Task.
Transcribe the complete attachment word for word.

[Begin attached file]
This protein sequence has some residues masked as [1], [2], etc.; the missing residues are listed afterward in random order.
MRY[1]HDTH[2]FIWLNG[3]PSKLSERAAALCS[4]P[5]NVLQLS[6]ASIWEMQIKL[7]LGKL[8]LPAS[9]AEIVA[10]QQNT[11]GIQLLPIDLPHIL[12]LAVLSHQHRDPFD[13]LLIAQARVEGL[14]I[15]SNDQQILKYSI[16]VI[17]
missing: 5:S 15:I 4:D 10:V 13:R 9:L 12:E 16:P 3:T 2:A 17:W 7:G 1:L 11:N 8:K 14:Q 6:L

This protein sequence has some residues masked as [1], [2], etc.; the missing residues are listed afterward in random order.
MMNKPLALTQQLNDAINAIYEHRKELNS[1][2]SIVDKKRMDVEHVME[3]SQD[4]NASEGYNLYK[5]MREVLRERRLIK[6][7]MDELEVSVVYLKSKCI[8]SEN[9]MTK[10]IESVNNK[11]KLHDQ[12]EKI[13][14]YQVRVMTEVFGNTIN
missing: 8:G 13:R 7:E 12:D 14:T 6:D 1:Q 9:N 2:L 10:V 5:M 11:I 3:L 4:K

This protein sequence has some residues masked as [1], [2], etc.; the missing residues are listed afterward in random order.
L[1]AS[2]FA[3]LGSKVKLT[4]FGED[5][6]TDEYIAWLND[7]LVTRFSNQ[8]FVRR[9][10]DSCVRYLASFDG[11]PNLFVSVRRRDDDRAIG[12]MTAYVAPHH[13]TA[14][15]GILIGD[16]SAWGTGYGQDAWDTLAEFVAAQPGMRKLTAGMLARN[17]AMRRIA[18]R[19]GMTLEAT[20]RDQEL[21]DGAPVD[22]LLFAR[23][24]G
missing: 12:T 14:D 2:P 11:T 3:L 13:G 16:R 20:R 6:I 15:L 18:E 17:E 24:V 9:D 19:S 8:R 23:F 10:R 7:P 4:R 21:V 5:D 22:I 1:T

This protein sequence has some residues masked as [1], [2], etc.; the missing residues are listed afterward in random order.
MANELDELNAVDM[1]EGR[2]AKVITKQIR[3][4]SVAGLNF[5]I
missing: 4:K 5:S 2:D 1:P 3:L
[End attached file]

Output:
This protein sequence has some residues masked as [1], [2], etc.; the missing residues are listed afterward in random order.
MRY[1]HDTH[2]FIWLNG[3]PSKLSERAAALCS[4]P[5]NVLQLS[6]ASIWEMQIKL[7]LGKL[8]LPAS[9]AEIVA[10]QQNT[11]GIQLLPIDLPHIL[12]LAVLSHQHRDPFD[13]LLIAQARVEGL[14]I[15]SNDQQILKYSI[16]VI[17]
missing: 5:S 15:I 4:D 10:V 13:R 9:L 12:E 16:P 3:T 2:A 17:W 7:G 1:L 11:N 8:K 14:Q 6:L

This protein sequence has some residues masked as [1], [2], etc.; the missing residues are listed afterward in random order.
MMNKPLALTQQLNDAINAIYEHRKELNS[1][2]SIVDKKRMDVEHVME[3]SQD[4]NASEGYNLYK[5]MREVLRERRLIK[6][7]MDELEVSVVYLKSKCI[8]SEN[9]MTK[10]IESVNNK[11]KLHDQ[12]EKI[13][14]YQVRVMTEVFGNTIN
missing: 8:G 13:R 7:E 12:D 14:T 6:D 1:Q 9:N 2:L 10:V 5:M 11:I 3:L 4:K

This protein sequence has some residues masked as [1], [2], etc.; the missing residues are listed afterward in random order.
L[1]AS[2]FA[3]LGSKVKLT[4]FGED[5][6]TDEYIAWLND[7]LVTRFSNQ[8]FVRR[9][10]DSCVRYLASFDG[11]PNLFVSVRRRDDDRAIG[12]MTAYVAPHH[13]TA[14][15]GILIGD[16]SAWGTGYGQDAWDTLAEFVAAQPGMRKLTAGMLARN[17]AMRRIA[18]R[19]GMTLEAT[20]RDQEL[21]DGAPVD[22]LLFAR[23][24]G
missing: 12:T 14:D 2:P 11:T 3:L 13:G 16:R 20:R 6:I 15:L 18:E 17:E 24:V 9:D 19:S 8:R 23:F 10:R 7:P 4:R 21:V 5:D 22:I 1:T

This protein sequence has some residues masked as [1], [2], etc.; the missing residues are listed afterward in random order.
MANELDELNAVDM[1]EGR[2]AKVITKQIR[3][4]SVAGLNF[5]I
missing: 4:K 5:S 2:D 1:P 3:L